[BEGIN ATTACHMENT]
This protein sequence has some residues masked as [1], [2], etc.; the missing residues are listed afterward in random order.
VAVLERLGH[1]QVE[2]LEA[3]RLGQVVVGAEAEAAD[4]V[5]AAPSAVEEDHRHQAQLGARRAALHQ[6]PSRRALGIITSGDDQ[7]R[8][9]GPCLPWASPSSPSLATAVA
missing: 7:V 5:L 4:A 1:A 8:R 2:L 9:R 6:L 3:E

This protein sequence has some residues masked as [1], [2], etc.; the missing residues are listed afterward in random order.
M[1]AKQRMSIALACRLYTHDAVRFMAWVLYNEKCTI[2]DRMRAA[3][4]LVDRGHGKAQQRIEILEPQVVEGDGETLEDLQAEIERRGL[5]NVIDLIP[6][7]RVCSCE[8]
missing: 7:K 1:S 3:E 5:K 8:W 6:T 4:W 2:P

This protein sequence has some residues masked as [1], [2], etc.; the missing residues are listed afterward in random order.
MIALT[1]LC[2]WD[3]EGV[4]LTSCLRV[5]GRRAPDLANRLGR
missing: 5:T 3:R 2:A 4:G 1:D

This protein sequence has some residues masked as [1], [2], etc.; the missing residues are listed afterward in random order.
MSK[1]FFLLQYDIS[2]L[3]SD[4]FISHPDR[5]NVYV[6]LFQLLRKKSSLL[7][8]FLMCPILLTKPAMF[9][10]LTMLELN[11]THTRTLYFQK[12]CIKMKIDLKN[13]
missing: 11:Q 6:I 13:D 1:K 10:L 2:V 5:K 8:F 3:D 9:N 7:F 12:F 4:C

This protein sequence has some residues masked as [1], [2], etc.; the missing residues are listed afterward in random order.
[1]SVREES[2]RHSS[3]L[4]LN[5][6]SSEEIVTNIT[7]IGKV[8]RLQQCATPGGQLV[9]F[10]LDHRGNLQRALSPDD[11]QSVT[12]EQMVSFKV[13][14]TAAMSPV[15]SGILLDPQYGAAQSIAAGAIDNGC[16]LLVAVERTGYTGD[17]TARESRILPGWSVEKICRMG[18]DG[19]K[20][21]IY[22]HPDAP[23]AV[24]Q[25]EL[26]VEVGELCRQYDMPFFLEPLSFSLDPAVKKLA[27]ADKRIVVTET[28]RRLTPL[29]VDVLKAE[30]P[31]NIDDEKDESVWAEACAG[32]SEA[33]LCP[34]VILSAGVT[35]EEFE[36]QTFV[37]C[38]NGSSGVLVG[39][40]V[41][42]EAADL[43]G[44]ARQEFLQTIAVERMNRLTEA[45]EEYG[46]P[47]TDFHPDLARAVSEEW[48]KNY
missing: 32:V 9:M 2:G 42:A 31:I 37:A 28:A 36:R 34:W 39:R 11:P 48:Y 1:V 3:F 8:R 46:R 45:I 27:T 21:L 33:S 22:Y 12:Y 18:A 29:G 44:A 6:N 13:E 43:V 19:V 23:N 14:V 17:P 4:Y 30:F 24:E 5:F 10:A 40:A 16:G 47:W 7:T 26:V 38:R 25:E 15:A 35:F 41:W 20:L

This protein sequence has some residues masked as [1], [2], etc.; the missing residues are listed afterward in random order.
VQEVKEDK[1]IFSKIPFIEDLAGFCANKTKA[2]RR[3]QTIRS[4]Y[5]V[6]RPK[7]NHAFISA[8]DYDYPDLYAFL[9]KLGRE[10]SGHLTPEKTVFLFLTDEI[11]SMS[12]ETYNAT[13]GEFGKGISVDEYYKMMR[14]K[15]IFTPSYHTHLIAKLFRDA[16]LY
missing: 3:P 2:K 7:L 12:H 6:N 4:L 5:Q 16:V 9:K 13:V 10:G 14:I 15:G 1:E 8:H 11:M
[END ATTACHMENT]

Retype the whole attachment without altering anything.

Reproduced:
This protein sequence has some residues masked as [1], [2], etc.; the missing residues are listed afterward in random order.
VAVLERLGH[1]QVE[2]LEA[3]RLGQVVVGAEAEAAD[4]V[5]AAPSAVEEDHRHQAQLGARRAALHQ[6]PSRRALGIITSGDDQ[7]R[8][9]GPCLPWASPSSPSLATAVA
missing: 7:V 5:L 4:A 1:A 8:R 2:L 9:R 6:L 3:E

This protein sequence has some residues masked as [1], [2], etc.; the missing residues are listed afterward in random order.
M[1]AKQRMSIALACRLYTHDAVRFMAWVLYNEKCTI[2]DRMRAA[3][4]LVDRGHGKAQQRIEILEPQVVEGDGETLEDLQAEIERRGL[5]NVIDLIP[6][7]RVCSCE[8]
missing: 7:K 1:S 3:E 5:K 8:W 6:T 4:W 2:P

This protein sequence has some residues masked as [1], [2], etc.; the missing residues are listed afterward in random order.
MIALT[1]LC[2]WD[3]EGV[4]LTSCLRV[5]GRRAPDLANRLGR
missing: 5:T 3:R 2:A 4:G 1:D

This protein sequence has some residues masked as [1], [2], etc.; the missing residues are listed afterward in random order.
MSK[1]FFLLQYDIS[2]L[3]SD[4]FISHPDR[5]NVYV[6]LFQLLRKKSSLL[7][8]FLMCPILLTKPAMF[9][10]LTMLELN[11]THTRTLYFQK[12]CIKMKIDLKN[13]
missing: 11:Q 6:I 13:D 1:K 10:L 2:V 5:K 8:F 3:D 9:N 7:F 12:F 4:C

This protein sequence has some residues masked as [1], [2], etc.; the missing residues are listed afterward in random order.
[1]SVREES[2]RHSS[3]L[4]LN[5][6]SSEEIVTNIT[7]IGKV[8]RLQQCATPGGQLV[9]F[10]LDHRGNLQRALSPDD[11]QSVT[12]EQMVSFKV[13][14]TAAMSPV[15]SGILLDPQYGAAQSIAAGAIDNGC[16]LLVAVERTGYTGD[17]TARESRILPGWSVEKICRMG[18]DG[19]K[20][21]IY[22]HPDAP[23]AV[24]Q[25]EL[26]VEVGELCRQYDMPFFLEPLSFSLDPAVKKLA[27]ADKRIVVTET[28]RRLTPL[29]VDVLKAE[30]P[31]NIDDEKDESVWAEACAG[32]SEA[33]LCP[34]VILSAGVT[35]EEFE[36]QTFV[37]C[38]NGSSGVLVG[39][40]V[41][42]EAADL[43]G[44]ARQEFLQTIAVERMNRLTEA[45]EEYG[46]P[47]TDFHPDLARAVSEEW[48]KNY
missing: 32:V 9:M 2:G 42:A 31:I 37:A 28:A 36:R 34:W 39:R 11:P 48:Y 1:V 3:F 8:R 46:R 45:I 27:T 21:L 33:S 22:Y 12:Y 18:A 29:G 44:A 6:N 13:E 43:V 19:V 23:N 14:V 17:P 4:Y 30:F 24:E 5:F 10:A 40:A 16:G 47:W 7:T 26:V 38:R 25:E 15:A 35:F 41:W 20:L

This protein sequence has some residues masked as [1], [2], etc.; the missing residues are listed afterward in random order.
VQEVKEDK[1]IFSKIPFIEDLAGFCANKTKA[2]RR[3]QTIRS[4]Y[5]V[6]RPK[7]NHAFISA[8]DYDYPDLYAFL[9]KLGRE[10]SGHLTPEKTVFLFLTDEI[11]SMS[12]ETYNAT[13]GEFGKGISVDEYYKMMR[14]K[15]IFTPSYHTHLIAKLFRDA[16]LY
missing: 3:P 2:K 7:L 12:H 6:N 4:L 5:Q 16:V 9:K 13:V 10:G 14:I 15:G 1:E 8:H 11:M